Tom Vek's new album Luck reviewed by Northern Transmissions come out on Moshi Moshi/Island records on June 9th. The latest single from the LP is "Luck"

Tom Vek


Artist: Tom Vek
Title: Luck
Record Label: Island Records
Rating: 7.5/10

In the world of Tom Vek, the multi-instrumentalist is close to becoming prolific. Vek dropped his debut LP, ‘We Have Sound’ in 2005 to widespread praise then consequently fell off the planet for six years. During this just over half a decade period, Vek almost became a myth; the forgotten man of awkward bedroom indie-dance. Then 2011 saw ‘Leisure Seizure’ signalling the return of the Londoner and again the musical world went cockahoop. Now it’s 2014 and Vek has readied his third LP, ‘Luck’ a mere three years after his sophomore. Having halved the wait time, things look promising for LP4, at this rate in 18 months, we’ll have another dose of Vek treated indie-tronica.

The formula from record to record hasn’t been trifled with that much, there’s an interlinking thread between all three LP’s that casts Vek’s sound as his unwavering trademark. ‘Luck’ is again forged by robust, upfront drums beats, synthetic waves of synth and Vek’s tuneful monotone. The latter being a beguiling prospect, because in truth the musical architect possess a fairly ambiguous tone but when projected against the skittering instrumentation of ‘Luck’ and the albums that have come before, the subsequent puzzle pieces link up to make something rather charming.

Fans of jittering, beat driven, long slung bass style pop, akin to Metronomy, will lap up ‘Luck’, especially in light of Joe Mount’s crew damping their indie disco wares of ‘Love Letters’. ‘Tongue Avoids The Teeth’ shuffles with an ADHD quality, with a staccato cannon of percussion and broad guitar strokes. ‘Pushing Your Luck’ bobs and quivers with a humming jaunt that’s buoyed by interchanging blips and bleeps. Equally, ‘Broke’ is where Vek segues in a Caribbean feel (almost) with an electronic layer that chimes with the hue of a steel drum that wraps itself around a malfunctioning, robotic crackle. Incandescent blasts of electronics and rapid fire drumming marry up with angular guitar stabs on recent single ‘Sherman (Animals in the Jungle)’, making for a pleasing moment of urgency on ‘Luck’.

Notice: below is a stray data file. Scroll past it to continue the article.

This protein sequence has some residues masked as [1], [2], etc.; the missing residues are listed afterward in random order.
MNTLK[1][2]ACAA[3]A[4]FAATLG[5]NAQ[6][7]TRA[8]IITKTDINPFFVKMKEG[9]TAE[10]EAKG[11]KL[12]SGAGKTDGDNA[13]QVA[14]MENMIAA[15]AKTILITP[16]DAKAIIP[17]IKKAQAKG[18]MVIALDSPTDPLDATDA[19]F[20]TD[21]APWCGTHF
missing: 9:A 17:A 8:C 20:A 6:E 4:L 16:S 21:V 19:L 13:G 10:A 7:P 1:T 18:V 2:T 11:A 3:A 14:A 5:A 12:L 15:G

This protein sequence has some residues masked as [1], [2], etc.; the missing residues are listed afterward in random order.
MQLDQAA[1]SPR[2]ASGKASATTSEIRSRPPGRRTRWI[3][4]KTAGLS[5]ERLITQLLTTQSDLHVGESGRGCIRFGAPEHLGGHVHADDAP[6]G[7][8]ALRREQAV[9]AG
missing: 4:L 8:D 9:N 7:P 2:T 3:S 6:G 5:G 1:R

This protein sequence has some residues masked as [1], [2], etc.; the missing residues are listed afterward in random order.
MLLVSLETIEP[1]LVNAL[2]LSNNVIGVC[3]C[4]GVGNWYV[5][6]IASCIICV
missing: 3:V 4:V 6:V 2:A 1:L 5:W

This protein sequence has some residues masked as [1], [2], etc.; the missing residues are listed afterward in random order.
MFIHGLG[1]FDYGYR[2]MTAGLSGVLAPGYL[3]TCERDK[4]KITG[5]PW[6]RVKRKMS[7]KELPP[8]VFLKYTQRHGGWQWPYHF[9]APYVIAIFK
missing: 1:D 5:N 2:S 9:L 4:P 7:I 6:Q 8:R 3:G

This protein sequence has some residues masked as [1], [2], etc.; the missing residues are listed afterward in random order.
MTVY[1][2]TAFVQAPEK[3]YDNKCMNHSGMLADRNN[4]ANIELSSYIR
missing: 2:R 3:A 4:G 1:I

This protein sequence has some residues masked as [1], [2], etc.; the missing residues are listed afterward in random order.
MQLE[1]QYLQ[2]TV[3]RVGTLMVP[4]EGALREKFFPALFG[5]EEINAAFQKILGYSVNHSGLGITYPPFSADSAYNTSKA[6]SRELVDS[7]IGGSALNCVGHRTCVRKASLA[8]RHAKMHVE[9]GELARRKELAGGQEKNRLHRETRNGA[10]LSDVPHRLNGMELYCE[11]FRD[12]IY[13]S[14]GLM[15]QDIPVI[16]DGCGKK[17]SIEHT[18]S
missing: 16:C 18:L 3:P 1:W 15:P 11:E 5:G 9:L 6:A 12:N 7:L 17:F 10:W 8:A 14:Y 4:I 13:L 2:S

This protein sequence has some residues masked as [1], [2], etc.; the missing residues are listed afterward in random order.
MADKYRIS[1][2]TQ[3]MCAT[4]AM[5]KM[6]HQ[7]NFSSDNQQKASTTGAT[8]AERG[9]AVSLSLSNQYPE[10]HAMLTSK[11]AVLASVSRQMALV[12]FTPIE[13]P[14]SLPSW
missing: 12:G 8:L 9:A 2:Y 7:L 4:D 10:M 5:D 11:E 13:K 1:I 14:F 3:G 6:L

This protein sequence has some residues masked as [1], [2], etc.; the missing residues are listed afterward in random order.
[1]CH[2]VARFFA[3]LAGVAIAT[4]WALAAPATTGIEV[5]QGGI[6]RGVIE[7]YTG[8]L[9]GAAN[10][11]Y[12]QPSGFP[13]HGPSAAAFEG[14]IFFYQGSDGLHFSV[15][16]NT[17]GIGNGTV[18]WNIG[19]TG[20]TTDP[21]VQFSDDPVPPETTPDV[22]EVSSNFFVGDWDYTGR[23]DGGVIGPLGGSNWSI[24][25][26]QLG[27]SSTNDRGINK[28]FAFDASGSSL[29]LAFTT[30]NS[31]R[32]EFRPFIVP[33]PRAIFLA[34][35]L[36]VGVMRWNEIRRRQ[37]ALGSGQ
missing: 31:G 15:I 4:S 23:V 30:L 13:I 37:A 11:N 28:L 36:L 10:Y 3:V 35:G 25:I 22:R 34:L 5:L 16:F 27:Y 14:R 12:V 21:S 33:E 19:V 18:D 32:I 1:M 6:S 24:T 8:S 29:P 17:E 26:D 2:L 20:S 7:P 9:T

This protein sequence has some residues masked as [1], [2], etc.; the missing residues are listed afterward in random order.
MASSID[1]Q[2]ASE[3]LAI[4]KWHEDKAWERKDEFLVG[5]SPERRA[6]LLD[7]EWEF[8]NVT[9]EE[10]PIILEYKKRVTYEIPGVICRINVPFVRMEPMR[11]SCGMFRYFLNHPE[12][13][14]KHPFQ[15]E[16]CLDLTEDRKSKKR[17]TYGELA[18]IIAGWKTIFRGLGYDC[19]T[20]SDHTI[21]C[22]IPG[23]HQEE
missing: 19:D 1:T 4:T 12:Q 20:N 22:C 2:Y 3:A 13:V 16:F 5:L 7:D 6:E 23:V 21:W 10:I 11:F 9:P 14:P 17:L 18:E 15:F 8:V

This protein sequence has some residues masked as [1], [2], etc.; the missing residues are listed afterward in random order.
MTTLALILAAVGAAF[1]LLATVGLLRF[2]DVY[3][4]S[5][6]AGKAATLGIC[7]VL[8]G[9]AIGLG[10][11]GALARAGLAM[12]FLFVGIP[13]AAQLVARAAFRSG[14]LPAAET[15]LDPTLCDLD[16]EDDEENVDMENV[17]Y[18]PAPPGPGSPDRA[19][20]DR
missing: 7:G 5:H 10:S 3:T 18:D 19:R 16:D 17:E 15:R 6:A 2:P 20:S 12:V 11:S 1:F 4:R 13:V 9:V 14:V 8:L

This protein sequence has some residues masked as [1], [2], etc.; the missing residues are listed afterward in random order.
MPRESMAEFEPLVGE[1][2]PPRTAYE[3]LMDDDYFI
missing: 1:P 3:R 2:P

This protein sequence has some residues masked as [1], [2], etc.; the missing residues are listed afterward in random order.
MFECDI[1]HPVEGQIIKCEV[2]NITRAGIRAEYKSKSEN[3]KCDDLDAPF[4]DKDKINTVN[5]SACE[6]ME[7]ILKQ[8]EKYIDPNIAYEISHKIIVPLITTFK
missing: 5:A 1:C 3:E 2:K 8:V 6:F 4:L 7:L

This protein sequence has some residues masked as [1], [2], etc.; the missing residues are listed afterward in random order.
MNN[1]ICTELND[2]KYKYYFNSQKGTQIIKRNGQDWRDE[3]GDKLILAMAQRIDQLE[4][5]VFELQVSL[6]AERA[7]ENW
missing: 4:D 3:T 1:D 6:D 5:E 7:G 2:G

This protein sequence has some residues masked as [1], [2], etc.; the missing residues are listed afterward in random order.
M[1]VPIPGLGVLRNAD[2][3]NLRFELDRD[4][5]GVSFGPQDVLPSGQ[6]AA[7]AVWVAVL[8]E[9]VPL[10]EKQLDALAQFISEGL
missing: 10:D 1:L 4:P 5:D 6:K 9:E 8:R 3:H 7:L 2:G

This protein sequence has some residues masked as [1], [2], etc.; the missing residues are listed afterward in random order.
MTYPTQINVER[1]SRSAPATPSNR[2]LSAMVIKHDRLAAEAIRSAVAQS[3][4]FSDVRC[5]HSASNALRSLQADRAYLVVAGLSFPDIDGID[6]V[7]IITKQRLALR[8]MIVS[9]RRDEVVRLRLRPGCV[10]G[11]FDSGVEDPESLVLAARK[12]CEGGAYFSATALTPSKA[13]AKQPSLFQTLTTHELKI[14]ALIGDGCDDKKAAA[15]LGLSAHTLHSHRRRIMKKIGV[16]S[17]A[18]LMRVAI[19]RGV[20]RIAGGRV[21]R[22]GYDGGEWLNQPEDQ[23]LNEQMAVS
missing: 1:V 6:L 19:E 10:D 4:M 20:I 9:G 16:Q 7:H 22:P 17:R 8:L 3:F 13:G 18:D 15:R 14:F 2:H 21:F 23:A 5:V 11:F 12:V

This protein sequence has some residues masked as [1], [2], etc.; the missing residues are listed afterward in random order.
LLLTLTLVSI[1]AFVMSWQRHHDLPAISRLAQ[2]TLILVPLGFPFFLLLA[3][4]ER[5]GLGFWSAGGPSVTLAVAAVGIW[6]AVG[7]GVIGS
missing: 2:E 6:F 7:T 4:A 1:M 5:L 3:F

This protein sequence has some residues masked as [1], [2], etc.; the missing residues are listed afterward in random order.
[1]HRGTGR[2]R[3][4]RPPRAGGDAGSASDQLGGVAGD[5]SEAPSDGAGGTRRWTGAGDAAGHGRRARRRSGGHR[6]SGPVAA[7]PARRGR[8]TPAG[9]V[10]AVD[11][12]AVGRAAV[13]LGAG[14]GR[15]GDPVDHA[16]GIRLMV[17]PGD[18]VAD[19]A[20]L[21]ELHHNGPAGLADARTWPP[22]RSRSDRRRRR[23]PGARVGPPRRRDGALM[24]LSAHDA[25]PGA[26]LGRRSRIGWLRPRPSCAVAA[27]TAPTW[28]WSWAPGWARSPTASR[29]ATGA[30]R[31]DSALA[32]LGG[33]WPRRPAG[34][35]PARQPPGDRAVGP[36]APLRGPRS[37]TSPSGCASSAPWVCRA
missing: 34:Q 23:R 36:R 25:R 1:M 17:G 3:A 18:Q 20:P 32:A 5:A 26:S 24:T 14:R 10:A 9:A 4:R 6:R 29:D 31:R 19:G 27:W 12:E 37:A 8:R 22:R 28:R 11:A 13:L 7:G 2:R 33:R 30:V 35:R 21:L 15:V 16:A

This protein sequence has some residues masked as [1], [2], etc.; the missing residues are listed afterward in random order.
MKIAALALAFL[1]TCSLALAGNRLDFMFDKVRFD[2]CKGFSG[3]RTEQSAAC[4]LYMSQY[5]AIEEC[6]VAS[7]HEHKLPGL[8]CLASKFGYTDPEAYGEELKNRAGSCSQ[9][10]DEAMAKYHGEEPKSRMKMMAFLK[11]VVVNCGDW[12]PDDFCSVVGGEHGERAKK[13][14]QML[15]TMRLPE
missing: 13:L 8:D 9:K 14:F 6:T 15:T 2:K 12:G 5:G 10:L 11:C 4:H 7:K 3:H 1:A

There are two insistences where the formula doesn’t click on ‘Luck’. Sonically ‘Ton of Bricks’, is where Vek appears to be tinkering with toy instruments making for a provincial sound motif. And again, the volley of drums illustrates a steadfast backbone to how Vek constructs his wares. However, our protagonist’s vocal is conveyed as overwrought and weak as opposed to the deadpan delivery found elsewhere on his third outing. ‘Ton of Bricks’ falls at the heart of the record and disappointingly upsets the momentum that ‘Luck’ has gathered. Subsequent tracks make up for this hiccup but the feeling of full steam ahead never reaches the higher gears you’d want. Aside from the awkward organic electronica, ‘The Girl You Wouldn’t Leave For Any Other Girl’ demonstrates Vek’s raw leanings as his arsenal is stripped back to a fingers-squeaking-against-acoustic-strings lonely lament that aches with an intimate, demo like refrain. It’s here again, where Vek seems to be wading out of depth in the vocal stakes with his voice straining when passions run high, which ends up in the range of mawkish instead of emotive.

Cutting down his turn around time for LP3 is something to get excited about and on the whole ‘Luck’ is a solid continuation in Vek’s sonic mission statement – despite the odd blip here and there, the London based artist still maintains is unique aural appeal with a bunch of intricately crafted songs.

Words and Thoughts of Adam Williams

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